The Court of Miracles by Kester Grant is set in an alt-history post-revolution France and inspired by the likes of Les Miserables and The Jungle Book. Its historical influences are very present as well, for example, The Court of Miracles (Cours des Miracles) being the name for one of the largest 17th-century, early 18th-century slum districts in France.
The heaviest literary influence on The Court of Miracles is very evidently Les Mis. The majority of the characters (it seems, based on what I later read) and their major character traits remain very similar to the original work, though they’ve been given nicknames (Cosette = Ettie, Eponine = Nina). As I hadn’t known anything about Les Mis before reading, I can’t say if knowing the background would’ve changed my experience reading The Court of Miracles. What I can say is, I enjoyed learning about the “original” characters once I’d read the re-telling as it gave me some more clarity on their origins. All that being said, the choice is yours! Do with that what you will.
Eponine, nicknamed Nina, is the protagonist of the novel and we love her. Nina’s character development from a scared kid to a scheming, morally questionable thief is very well done, but what I love most is her constant, fierce protectiveness for her sister and Ettie. Her relationship with Ettie, who is an absolute sweetheart, is lovely on its own, and as a way to draw out more of the soft side of her character. She acts for her sisters alone (for the most part) and reminds me of Katniss in a way, with how she prioritizes the people in her life over the larger picture. I love this about her character because it’s real. Nina is a regular (if extremely skilled and driven) girl in a world that forces her to make difficult choices to protect the people she loves. She isn’t looking for power or love or a new world order, she’s just trying to stay alive and keep her sisters safe.
If one was to call her a Mary Sue, I can’t say I’d disagree. For example, at the beginning of the book, as a child, she performs a miraculous heist. If we’d gotten more information about her training beforehand, this wouldn’t be as unbelievable, but unfortunately, we don’t. Her three love interests also add to this “problem,” though I was more annoyed by their lack of depth than their number. This was mostly with regard to Montparnasse and is due to the time skips, which get in the way of understanding important characters. I really hope to get to know them all more in the next two novels. Nonetheless, I can definitely see Nina’s wit and calculating and serious nature as appealing, so unlike in many novels, I completely understand their interest. Hell, I fell half in love with her. A (possibly) great note is that romance is extremely understated in this novel which is unique in popular YA fantasy these days. This allows the events and tensions of the plot as well as minor characters (and their relationships to Nina and the other major characters) to shine through.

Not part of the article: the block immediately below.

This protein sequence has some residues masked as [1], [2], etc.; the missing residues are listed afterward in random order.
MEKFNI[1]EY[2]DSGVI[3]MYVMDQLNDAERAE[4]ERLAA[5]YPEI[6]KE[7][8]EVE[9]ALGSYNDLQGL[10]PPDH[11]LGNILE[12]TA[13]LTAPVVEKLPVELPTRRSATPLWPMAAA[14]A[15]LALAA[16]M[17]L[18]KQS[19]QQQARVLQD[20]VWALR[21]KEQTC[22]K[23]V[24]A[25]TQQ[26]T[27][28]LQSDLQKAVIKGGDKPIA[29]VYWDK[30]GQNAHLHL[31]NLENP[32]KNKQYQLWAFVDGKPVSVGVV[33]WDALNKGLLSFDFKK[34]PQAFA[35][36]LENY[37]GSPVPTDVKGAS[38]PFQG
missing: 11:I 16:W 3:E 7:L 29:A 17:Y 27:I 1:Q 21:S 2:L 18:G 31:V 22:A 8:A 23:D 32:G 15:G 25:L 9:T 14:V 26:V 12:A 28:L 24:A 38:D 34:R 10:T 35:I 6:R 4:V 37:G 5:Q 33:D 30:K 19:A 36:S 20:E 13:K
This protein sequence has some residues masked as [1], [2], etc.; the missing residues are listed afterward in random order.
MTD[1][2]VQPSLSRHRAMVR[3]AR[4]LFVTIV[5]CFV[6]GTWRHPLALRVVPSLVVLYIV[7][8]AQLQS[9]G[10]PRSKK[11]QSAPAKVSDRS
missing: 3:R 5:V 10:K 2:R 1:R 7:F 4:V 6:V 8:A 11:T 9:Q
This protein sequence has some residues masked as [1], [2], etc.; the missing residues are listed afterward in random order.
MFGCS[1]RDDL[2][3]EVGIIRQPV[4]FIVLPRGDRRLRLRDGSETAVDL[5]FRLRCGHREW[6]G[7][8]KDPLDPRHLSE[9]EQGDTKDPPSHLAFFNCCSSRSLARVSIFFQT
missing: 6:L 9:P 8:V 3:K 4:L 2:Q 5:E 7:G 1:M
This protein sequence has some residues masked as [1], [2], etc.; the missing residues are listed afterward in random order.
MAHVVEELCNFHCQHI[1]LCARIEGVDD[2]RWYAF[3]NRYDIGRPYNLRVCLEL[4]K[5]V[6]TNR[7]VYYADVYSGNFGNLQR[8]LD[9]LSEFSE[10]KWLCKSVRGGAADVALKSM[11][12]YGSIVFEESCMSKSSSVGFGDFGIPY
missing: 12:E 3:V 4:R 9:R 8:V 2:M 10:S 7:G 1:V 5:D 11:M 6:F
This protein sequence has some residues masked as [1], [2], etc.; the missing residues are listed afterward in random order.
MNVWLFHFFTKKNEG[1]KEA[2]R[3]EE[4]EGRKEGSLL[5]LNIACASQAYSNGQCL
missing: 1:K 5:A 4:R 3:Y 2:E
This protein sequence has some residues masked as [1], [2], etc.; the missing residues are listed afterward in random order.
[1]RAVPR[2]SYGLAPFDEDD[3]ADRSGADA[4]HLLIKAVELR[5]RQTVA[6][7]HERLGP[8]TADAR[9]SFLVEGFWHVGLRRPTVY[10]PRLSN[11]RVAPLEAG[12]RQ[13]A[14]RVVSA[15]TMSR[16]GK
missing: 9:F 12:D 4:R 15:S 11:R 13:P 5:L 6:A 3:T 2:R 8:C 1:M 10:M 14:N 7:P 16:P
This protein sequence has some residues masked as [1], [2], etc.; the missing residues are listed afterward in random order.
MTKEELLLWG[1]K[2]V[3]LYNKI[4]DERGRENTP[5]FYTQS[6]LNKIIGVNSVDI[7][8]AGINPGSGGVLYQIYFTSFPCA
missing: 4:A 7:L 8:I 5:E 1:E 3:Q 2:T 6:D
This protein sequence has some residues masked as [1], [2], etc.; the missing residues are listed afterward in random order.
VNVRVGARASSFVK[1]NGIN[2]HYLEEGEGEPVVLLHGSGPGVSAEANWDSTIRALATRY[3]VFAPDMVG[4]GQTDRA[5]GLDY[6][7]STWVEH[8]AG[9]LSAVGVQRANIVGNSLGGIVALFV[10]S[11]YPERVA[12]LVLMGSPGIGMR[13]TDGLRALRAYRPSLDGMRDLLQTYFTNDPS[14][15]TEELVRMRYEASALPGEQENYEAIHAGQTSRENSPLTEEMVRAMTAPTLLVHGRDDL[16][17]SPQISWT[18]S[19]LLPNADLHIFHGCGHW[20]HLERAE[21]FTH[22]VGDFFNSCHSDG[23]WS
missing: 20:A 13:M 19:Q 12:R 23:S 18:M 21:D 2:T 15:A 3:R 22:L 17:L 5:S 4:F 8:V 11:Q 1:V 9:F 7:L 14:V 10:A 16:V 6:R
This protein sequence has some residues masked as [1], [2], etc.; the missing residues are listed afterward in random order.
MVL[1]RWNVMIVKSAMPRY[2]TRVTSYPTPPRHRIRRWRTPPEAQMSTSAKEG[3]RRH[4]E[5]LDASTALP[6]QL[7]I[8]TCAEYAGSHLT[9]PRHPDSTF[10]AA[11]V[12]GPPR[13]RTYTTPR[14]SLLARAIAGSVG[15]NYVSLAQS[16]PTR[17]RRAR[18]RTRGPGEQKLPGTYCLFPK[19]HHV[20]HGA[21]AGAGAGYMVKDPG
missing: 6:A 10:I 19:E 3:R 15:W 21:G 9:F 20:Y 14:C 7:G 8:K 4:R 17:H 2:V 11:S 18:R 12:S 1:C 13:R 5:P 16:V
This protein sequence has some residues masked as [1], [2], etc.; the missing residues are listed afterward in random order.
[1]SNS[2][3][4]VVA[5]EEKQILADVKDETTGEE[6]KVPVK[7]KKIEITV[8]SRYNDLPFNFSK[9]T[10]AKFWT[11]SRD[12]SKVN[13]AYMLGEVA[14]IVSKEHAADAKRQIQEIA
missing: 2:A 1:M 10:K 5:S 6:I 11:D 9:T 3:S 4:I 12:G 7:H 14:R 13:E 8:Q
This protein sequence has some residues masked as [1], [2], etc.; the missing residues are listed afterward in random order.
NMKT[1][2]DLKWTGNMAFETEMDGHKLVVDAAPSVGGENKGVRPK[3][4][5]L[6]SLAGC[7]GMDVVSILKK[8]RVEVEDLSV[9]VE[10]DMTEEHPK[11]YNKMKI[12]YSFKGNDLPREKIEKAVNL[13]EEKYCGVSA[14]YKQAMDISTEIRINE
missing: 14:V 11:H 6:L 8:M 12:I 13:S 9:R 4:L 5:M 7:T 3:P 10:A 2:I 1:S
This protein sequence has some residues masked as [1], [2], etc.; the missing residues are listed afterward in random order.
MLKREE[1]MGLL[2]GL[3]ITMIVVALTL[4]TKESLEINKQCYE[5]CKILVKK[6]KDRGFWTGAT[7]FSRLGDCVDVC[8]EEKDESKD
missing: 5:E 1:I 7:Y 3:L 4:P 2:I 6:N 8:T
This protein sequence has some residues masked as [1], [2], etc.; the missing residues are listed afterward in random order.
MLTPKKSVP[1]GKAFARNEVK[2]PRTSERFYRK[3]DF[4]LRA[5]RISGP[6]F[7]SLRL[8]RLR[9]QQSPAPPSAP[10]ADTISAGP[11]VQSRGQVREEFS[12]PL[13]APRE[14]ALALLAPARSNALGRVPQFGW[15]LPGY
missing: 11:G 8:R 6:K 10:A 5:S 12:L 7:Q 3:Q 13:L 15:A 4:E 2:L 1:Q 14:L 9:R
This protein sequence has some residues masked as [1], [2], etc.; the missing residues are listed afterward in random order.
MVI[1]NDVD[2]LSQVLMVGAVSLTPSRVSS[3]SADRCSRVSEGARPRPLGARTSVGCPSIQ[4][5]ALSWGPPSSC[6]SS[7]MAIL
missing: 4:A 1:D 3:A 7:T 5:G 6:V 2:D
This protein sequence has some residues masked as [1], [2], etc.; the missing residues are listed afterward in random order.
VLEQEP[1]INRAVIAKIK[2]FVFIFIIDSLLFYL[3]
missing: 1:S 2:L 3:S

As mentioned before, because of the time skips that occur, (which are necessary, since the book starts out with Nina as a child and ends in her teens), we don’t get a full picture of her relationships with other characters, but they are built through implication, in the same way as a life-long friendship might be at the start of a novel. This can be a little frustrating, but it’s a difficult spot to write one’s way out of.
The plot of The Court of Miracles isn’t itself complex, but the various “heists” that are orchestrated throughout it are, making the novel as a whole much more interesting. It’s largely driven by Nina wanting to protect Ettie, and is slowly paced, which can be frustrating for the reader, but also allows for a deeper exploration into the systems that govern the Court of Miracles, that being a group of lords and ladies who set rules for France’s criminal underbelly.
The way Nina navigates the three levels of society, though some of the encounters are largely accidental, allow for depth in worldbuilding that adds to the theme of moral grayness, which perpetuates itself throughout the novel. We get to see and evaluate the actions of the criminal underworld, the normal citizens, and the nobility, as well as their interactions with and perceptions of each other. The worldbuilding in this first book consisted mostly of historical background and politics, so I’d be interested to see if the “fantasy” aspect of the series comes into play more heavily in the next two books.
The Court of Miracles is a vivid, dark historical re-telling about characters who walk the line between good and evil, and the first YA fantasy I’ve read in a while in which the storyline of the obligatory revolution wasn’t completely predictable. Its characters are well-drawn and likable (even in their unlikability), and I can’t wait to get to know them more in book two.